Mikoyan-Gurevich Ye-152 experimental interceptor aircraft, Central Air Force Museum in Monino, July 2017.
In the mid-1950s, the Soviet air defence forces were in a desperate need of modern interceptor aircraft. The perfect air defence fighter should be able to operate in any weather conditions, exceed twice the speed of sound and to have a very high rate of climb. All those requirements were formed due to an increased threat caused by NATO bomber aircraft. At that time being already supersonic and able to unexpectedly appear close to the Soviet Union airspace.
in order to meet those requirements OKB-155 construction bureau (Mikoyan) focused on development of a heavy, all-weather aircraft, intended to be a part of national air defence ´Uragan´ (Ураган, English: hurricane) complex and perform an automatic interceptions. Initially, there was a I-3 family that started with so-called ´frontline fighter´ I-380, followed by I-410 and I-420 interceptors. In general, they all were resembling MiG-19 – the latest fighter made by Mikoyan bureau, that performed its maiden flight in 1952. However, they were designed for a new, more powerful VK-3 engine with afterburner, since 1949 being developed at Klimov construction bureau.
In March 1956, due to delays related to the VK-3 development, the Soviet authorities ordered the OKB-155 to work on alternative interceptors, to be powered by AL-7F engine from Lulka bureau. In this way, a prototype of I-7 fighter was developed at Mikoyan, followed by its heavier version, I-75. All those aircraft were intensively evaluated and successively modified, but still they were not the fighter the air defence was dreaming of.
A significant change came in 1957, with s new heavy interceptor designed at OKB-155 and being known as Ye-150 (Е-150). In this prototype, the swept wings originated from MiG-19 design were for the first time replaced by delta-wing system being attached to a tubular-shape fuselage of 1,600 mm diameter. The aircraft was expected to achieve the three times speed of sound, which opened a completely new stage of aviation development – as well as numerous questions related to metallurgy, aerodynamics, temperatures and physics of high-speed flying.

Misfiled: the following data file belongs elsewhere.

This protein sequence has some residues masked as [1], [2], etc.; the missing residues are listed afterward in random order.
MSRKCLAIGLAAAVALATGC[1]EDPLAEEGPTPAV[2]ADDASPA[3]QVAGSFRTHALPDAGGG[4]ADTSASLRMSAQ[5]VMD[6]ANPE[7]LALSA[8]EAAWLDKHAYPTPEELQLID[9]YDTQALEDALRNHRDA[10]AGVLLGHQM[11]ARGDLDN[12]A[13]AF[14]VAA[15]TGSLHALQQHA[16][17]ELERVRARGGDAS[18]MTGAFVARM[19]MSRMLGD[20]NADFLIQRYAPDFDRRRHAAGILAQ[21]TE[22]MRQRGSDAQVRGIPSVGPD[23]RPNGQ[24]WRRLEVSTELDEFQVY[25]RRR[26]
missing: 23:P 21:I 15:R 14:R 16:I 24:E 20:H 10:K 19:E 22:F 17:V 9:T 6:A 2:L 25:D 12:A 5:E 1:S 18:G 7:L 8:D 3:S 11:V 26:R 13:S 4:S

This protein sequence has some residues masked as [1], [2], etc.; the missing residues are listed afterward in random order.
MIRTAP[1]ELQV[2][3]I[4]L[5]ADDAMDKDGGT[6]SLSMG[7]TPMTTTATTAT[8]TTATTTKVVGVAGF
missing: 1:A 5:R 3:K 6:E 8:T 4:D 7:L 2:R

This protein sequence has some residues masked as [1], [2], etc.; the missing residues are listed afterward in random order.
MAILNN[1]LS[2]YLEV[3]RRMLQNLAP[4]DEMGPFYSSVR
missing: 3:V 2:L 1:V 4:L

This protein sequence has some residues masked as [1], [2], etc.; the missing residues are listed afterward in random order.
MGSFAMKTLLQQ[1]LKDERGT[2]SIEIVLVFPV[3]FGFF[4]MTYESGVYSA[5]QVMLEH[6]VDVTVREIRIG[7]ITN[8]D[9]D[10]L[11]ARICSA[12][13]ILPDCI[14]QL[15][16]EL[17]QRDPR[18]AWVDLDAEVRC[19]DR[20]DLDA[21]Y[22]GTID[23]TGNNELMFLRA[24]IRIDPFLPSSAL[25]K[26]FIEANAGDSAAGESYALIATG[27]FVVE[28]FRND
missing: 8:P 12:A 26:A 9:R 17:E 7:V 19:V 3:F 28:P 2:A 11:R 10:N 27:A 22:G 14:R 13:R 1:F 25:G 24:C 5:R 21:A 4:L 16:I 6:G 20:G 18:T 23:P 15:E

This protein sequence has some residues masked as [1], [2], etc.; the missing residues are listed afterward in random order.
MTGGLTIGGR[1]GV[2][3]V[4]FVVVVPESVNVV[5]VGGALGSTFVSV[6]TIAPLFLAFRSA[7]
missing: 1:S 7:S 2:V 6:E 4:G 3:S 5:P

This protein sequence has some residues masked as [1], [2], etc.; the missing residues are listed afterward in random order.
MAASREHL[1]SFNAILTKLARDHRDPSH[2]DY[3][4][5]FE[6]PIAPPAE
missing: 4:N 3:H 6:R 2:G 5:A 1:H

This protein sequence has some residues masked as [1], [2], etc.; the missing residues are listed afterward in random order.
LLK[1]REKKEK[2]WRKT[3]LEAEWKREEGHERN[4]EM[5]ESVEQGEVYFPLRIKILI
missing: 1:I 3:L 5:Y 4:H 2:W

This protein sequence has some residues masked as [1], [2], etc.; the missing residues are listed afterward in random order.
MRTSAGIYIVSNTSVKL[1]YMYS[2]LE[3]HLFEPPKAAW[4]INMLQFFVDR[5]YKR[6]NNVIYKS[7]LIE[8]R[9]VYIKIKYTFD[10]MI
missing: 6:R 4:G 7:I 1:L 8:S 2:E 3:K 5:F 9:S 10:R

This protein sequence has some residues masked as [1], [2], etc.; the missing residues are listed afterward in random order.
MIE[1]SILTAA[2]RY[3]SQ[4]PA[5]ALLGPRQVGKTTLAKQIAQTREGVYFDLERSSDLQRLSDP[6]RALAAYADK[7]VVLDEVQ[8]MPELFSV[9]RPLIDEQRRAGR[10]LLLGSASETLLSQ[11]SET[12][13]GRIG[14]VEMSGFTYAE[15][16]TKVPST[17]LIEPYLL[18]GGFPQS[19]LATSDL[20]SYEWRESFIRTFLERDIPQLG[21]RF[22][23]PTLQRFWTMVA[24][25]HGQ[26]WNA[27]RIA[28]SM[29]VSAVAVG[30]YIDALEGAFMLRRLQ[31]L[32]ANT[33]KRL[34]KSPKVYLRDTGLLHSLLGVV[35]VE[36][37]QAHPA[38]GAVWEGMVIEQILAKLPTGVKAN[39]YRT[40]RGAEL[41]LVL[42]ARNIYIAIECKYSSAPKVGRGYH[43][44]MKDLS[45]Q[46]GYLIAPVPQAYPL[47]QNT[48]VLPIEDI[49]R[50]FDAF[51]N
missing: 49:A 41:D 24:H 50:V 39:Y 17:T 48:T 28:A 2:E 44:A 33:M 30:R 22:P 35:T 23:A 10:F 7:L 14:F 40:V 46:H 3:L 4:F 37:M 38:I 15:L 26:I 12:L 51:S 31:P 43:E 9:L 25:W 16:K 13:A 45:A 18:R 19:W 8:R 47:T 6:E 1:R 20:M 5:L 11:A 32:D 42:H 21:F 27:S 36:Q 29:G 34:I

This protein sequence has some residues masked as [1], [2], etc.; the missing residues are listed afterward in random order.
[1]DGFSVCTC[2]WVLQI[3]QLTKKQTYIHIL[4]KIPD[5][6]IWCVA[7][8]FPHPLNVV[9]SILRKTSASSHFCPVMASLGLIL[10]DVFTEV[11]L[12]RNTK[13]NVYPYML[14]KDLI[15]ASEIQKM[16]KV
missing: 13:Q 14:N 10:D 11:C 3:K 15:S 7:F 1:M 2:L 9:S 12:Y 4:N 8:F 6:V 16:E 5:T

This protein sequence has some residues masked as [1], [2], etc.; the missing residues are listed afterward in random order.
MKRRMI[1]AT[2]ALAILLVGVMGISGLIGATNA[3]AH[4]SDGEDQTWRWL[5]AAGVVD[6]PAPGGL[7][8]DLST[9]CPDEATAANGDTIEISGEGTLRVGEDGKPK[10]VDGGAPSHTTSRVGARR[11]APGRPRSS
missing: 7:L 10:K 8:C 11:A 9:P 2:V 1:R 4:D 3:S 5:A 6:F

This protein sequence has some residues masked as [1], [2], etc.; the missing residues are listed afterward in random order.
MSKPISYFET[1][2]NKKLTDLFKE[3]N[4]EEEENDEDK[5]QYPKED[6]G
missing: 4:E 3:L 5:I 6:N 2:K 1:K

It took over six months of tests on the ground until Ye-150 performed its maiden flight, on 18th January 1961. During evaluation flights the prototype of high-speed interceptor achieved the top speed of 2,890 kph (2.65 Ma), ceiling of 22,500 metres and an exceptionally high climb rate was reported.
Despite such achievements, the Ye-150 had one important problem and it was the engine. At the beginning, problems with development of R-15-300 engine caused an 18-month delay in Mikoyan´s heavy interceptor programme. And when the engine was considered ready, its endurance turned out to be too low – with only about 40 flights being completed by the prototype, the engine had to be replaced three times. Although it seemed that the Ye-150 was finally the aircraft being awaited by the Soviet air defence, the lack of reliable engine made it impossible to put this interceptor into a serial production.
Parallel with evaluation of the Ye-150, OKB-155 designed a few other variants of this aircraft, being designated Ye-151, Ye-152-1 and Ye-152-2. They differed from the basic aircraft only by small changes in tail section and variety of armament systems.
In 1961, the prototype designated as Ye-152-1 was taken out from the interceptor evaluation programme and has been declared to FAI under a fictional designation ´Ye-166´ (Е-166). It was then used to show the world the abilities of the Soviet aviation design – and send a warning notice to NATO countries. Within a year, the ´Ye-166´ set up three official world aviation records: speed on a closed circuit of 100 kilometres – 2,401 kph; top speed on a defined distance – 2,681.7 kph; altitude in a horizontal flight – 22,670 metres. Russian sources also indicate that the absolute top speed achieved by Ye-152-1 during one of the test flights exceeded 3,000 kph.
Despite all those exceptional achievements, the entire programme of high-speed interceptor at OKB-155 was finally closed in 1962, due to lack of reliable engine. The same destiny met its direct competitor, T-37 interceptor from Sukhoi bureau. Only the heavy fighter developed by OKB-156 (Tupolev) and designated Tu-128 made it into serial production, although being powered by two AL-7F-2 engines. Also in 1962, due to several delays in development of its components and complexity of the programme, works on ´Uragan-5´ air defence system were abandoned.
Nevertheless, the experience acquired by OKB-155 during development and evaluation of heavy interceptors within the ´Uragan´ project has shortly thereafter resulted in creation of MiG-25 supersonic interceptor.
And returning to the aircraft pictured on the photo – although it carries the ´Ye-166´ marking, it is not a record-breaking Ye-152-1 aeroplane. In fact, this is its sister prototype, initially designated Ye-152-2 and lately Ye-152M. This aircraft was being used for testing missiles and radar equipment, that were components of ´Uragan´ system.
After closing this programme, the Ye-152M prototype was exhibited at Domodedovo aviation show (already marked as the record-breaking ‘Ye-166’) and later it was handed over to Monino museum, where it can be seen until these days.